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Friday, 13 July, 2001, 14:17 GMT 15:17 UK
Beijing win is big business
By BBC News Online's Mary Hennock
Beijing's victory in the battle to host the 2008 Olympic Games is worth a lot of money to Western businesses.
The Beijing and Chinese governments will spend more than $20bn to get the city ready for the games.
They will build an Olympic Park with venues for 15 sports and an Athletes' Village, improve existing sports facilities, invest huge sums to build five new metro lines and 125 miles of new roads, and clean up Beijing's polluted air and water.
With such big deals on offer, some executives of Canadian companies have backed Beijing's bid over nearest rival Toronto.
For instance, Bombardier and SNC-Lavalin have won a $1.5bn contract to dig tunnels for five new subway lines which is awaiting the go-head.
Beijing's sucess means "we should get approval for our projects," said Bombardier's China vice president of sales Zhang Jianwei.
Taken on trust
With so much construction work to do in the next seven years, Beijing's sucess in winning the games is a vote of confidence in its ability to mount a huge capital expenditure programme, says Harry Peart, BBC World Service Sport Correspondent.
In essence, the Evaluation Commission has accepted Beijing's bid "on trust", he said.
So who will win these lucrative contracts?
"Undoubtedly being well-established in the China market is an advantage," said Madeleine Sturrock, deputy chief executive of the China-Britain Business Council. "If you are already trusted and known to your Chinese counterparts it will help."
It's a view echoed by Joachim Prigol, China managing director for multinational construction firm Holzmann, which built stadiums for the Munich and Atlanta Olympics.
"The Chinese position is 'We'll not make business with newcomers or people who have a short reference here,'" he said.
He expects the tender for the main Olympic stadium to be worth in the region of $250m. Holzmann will bid alongside CSCE Construction, its Chinese state-owned partner.
In the past, Holzmann has built the Bank of China head office and one of Beijing's biggest shopping centres.
The deals on offer will reach into every sector of the economy - tourism, information technology, broadband internet, advertising, water purification, a light rail link. And they will include all Beijing's facilities, even the oldest. A magnetic levitation rail line to the Great Wall is being planned.
China-based multinationals have been lining up to sponsor Beijing's Olympic bid commitee.
Procter & Gamble - which sells Lux soap and shampoos in China - is just one of several foreign companies which has donated money to the Beijing bid committee. P&G gave $362,000, according to China Daily, a government-sponsored newspaper.
Telstra, the Australian telecoms giant, has sponsored the committee with equipment and and facilities, China Daily said.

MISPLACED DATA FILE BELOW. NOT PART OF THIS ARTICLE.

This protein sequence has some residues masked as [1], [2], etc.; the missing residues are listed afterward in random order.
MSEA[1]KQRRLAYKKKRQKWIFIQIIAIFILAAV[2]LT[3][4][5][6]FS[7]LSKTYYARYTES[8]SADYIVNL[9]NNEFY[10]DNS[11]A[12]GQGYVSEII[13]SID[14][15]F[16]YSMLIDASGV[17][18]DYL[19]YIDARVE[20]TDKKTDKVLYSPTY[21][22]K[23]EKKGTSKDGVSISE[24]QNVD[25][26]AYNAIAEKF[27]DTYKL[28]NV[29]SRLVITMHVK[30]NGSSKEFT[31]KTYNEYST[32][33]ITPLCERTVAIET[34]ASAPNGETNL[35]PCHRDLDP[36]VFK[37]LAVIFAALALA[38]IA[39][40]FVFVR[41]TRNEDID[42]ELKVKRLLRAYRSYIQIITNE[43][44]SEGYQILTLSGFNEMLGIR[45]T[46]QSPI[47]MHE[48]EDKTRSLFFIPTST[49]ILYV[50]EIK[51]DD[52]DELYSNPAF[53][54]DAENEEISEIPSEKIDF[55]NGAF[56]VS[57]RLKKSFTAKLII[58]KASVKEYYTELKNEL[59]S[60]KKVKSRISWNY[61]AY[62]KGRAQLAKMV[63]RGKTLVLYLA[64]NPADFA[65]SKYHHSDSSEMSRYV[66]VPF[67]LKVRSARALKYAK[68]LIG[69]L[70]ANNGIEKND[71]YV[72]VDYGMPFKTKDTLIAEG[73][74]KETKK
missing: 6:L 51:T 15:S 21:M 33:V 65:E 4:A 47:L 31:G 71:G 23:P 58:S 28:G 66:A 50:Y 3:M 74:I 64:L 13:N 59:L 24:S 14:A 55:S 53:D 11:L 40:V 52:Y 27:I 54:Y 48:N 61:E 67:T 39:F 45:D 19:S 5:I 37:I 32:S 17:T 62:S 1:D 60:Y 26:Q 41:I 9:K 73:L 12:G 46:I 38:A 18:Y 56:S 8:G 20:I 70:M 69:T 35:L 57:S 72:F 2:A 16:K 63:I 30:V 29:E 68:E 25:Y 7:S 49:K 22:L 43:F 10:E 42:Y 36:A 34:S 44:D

In China, like anywhere else, sponsorship can bring brand recognition. The brewer of Budweiser, Anheuser-Busch, is the official sponsor for the Chinese Olympic team for 2004 games in Athens, the third time it has sponsored the team.
Eager for a headstart
A string of multinationals have become well-established in China - such as mobile phone maker Motorola, engineer Siemens, telecoms network builder Ericsson and auto giants General Motors and Volkswagen.
Earlier this year, News Corp boss Rupert Murdoch won a foothold in China's telecoms market as part of a four-company deal to buy a 12% stake in China Netcom Corp - due to build broadband internet. Beijing plans an information superhighway by 2008.
Newcomers should not be discouraged, however, says Mrs Sturrock. "There are likely to be new types of business, new opportunities," such as sports business, she said.
All these deals will bring lucrative fees and commissions to the financial services sector, the China branches of overseas banks, international law firms and mangement consultancies.
Some China watchers have raised concerns that these contracts may not be allocated in a transparent and fair way.
"A small clique of Communist Party officials stands poised to reap huge rewards", said Michael Sheridan, writing in the Sunday Times. Bei Chen, a development company with close ties with the city government has bought prime land in the area north of the city where the main Olympic venues will be built, he says.
Reforms get a boost
Others disagree. The spotlight on China over the next seven years "will give the international business community reason to believe that market reform will continue", according to Scott Kronick of Ogilvy Group in Beijing.
International PR agency Ogilvy has acted as an advisor on the Olympic bid.
Among the middle class, some 50 million Chinese households own shares, and stocks in Beijing City Construction - tipped to be a player in the construction of Beijing's subway - and Capital Venture and China Sports Industrial have been popular buys recently, analysts said.
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